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Voyage to Mars

My seat vibrates and I listen with excitement mixed with some apprehension to the shudders running through the shuttle as it starts to lift off. I lie flat in my seat, pressed down by the incredible force. We’re finally going! I can’t believe that we’re finally going into space. The force makes it impossible for me to turn my head to look at my fellow astronauts but I know that they’re thinking the same thing. After all this time, months and months of training we’re finally about to see space. It seems as though we’re flying through flames as the shuttle breaks through the atmosphere.


Thunk. The rocket boosters detach from the spacecraft and drift off into space.


Pskkrrrt. The radio crackles to life, “This is Houston, lift off successful.” I press on the responder, “Roger that, docking into the International Space Station in 30 minutes.”


Mark checks to make sure everything is up and running. ”Everything looks good!” he calls back. Grace is still sitting next to me and whispers, “I never thought I’d see space…”


I know what she means, it still seems surreal to me. Earth fills the window across from me. Even the continents seem like islands in the deep blue oceans that stretch across the world, partly covered by wispy clouds that swirl above. Humans seem so insignificant from so far away. Even our greatest achievements pale in comparison to the vast infinite stretches of space. I turn to look out the window next to me, taking in the millions of stars I’d never seen on Earth. The never ending blackness gives me the same adrenaline rush standing at the edge of the Grand Canyon did, as though I’m about to fall and be swallowed by the incomprehensible breadth.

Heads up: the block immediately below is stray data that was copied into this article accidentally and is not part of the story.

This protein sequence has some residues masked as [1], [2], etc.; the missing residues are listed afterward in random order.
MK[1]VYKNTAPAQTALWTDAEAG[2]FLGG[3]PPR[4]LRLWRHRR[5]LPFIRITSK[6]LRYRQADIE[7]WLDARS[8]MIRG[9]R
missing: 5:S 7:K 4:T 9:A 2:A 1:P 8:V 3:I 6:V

My seatbelt unbuckles neatly and I try to become accustomed to the feeling of weightlessness. ”Heehee!” I giggle as a bump into my seat sends me spinning in circles. Grace tries to help me but ends of spinning as well. Mark watches in amusement as we try to gain control of ourselves. ”Upcoming, International Space Station. Next stop, Mars!” he says punching his fist into the air.


We’ll be the first humans to ever visit Mars. The thought still gives me chills. The red planet possesses an ethereal beauty with geographical wonders that dwarf ours on Earth. Mount Everest looks minuscule next to Olympus Mons. I think back to when I first saw the Grand Canyon and I’m sure that Valles Marineris will be even more impressive. And the best part? It will be pristine and untouched by humans.




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